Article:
Florence council approves tax abatement with Burlington Stores


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The Florence Township Council passed an ordinance to approve a long-term tax abatement for the expansion of the Burlington Stores corporate headquarters along Route 130.

The decision from the council came at a June 5 meeting to approve an $18.8 million payment-in-lieu-taxes (PILOT) agreement over the course of 30 years with Burlington Stores.

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Burlington stores plan to construct a 217,000-square-foot addition to its existing corporate offices on Route 130.

Township officials said that this is the third tax break given to the company in their ongoing efforts to construct their corporate office expansion. Burlington Stores received approval from the township planning board in February for the project, which will nearly double the company’s existing office space.

At a May 15 council meeting, Florence Township Administrator Richard Brook explained that the proposed ordinance would make a financial adjustment in the municipality’s agreement with the applicant in regards to the taxes being paid on the property.

After the applicant had first built its headquarter for the Burlington Stores in the township in 2014, the company entered into a “Phase II Expansion” plan to construct a second office building last year.

The planning board passed a resolution on March 26 for preliminary and final major site plans for the construction of additional corporate offices, parking and an interconnection between Florence Township and Burlington Township along Route 130.

An additional 700-800 employees are anticipated to be hired at the site and approximately 2,000 parking spaces are to be added given the growing needs of the applicant’s expansion. Officials also said that the expansion of the building’s headquarters is anticipated to create 250-300 construction jobs as well.

Township officials said that the expansion construction is expected to cost $40 million and that without the tax exemption, the applicant will not proceed with the project. According to the approved legislation, the township said that the current state of the economy and costs to highway access improvements do not support the development costs at the applicant’s desired scale.

Given the applicant’s extensive costs, township officials entered into a PILOT agreement with the applicant, which they said felt is aimed to benefit both parties.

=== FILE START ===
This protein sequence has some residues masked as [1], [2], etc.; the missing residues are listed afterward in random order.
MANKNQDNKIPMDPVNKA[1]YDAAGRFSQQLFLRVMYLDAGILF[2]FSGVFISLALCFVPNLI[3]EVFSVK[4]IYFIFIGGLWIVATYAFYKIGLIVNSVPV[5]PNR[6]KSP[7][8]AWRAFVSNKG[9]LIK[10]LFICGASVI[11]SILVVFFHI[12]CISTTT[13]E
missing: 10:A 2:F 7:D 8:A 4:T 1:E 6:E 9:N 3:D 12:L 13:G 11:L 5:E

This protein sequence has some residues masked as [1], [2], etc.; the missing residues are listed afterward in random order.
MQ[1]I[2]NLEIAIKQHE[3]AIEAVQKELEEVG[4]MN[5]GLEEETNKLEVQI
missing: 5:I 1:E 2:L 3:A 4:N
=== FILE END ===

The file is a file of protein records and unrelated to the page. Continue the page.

“The best part about a tax abatement is that it’s a guaranteed payment to the community for however many number of agreed years,” said Florence Township Mayor Craig Wilkie. “We are required to collect the money and make sure the taxpayers get paid, but if we don’t get paid, we got to pick up the money someplace else. With the PILOT agreements, it allows us to turn around and have a guarantee that we will have minimal payments and in our agreements, if the value of their property goes up, they will pay us more.

“But, if the value of their property goes down, they still have to make the payments that they agreed to, so it’s a win-win for the township,” Wilkie added.

Although officials said that the tax abatement is intended to benefit the township as well as Burlington Stores, PILOT agreements can potentially lessen the amount of tax revenues paid back to taxpayers in the community, especially the school district and fire district.

Given the amount of revenue allocated away from these two particular sources, Wilkie said that the municipality worked with both groups to suffice the matter.

“When we were getting our first PILOTS in 2012, I worked with the fire district and school district and explained the process of how this was beneficial to the community,” he said. “Then, we continued our partnership. The school district has recently completed their five-year plans, so the town can consider what additional funding they can provide.”

Wilkie reported that the township plans to help to cover the cost of a second full-time school resource officer at the schools as well as the purchase of additional equipment for the fire district.

“As long as the township is being cooperative and working with them, that’s the positive,” he said. “You can’t ‘not’ work together. We are one community.”

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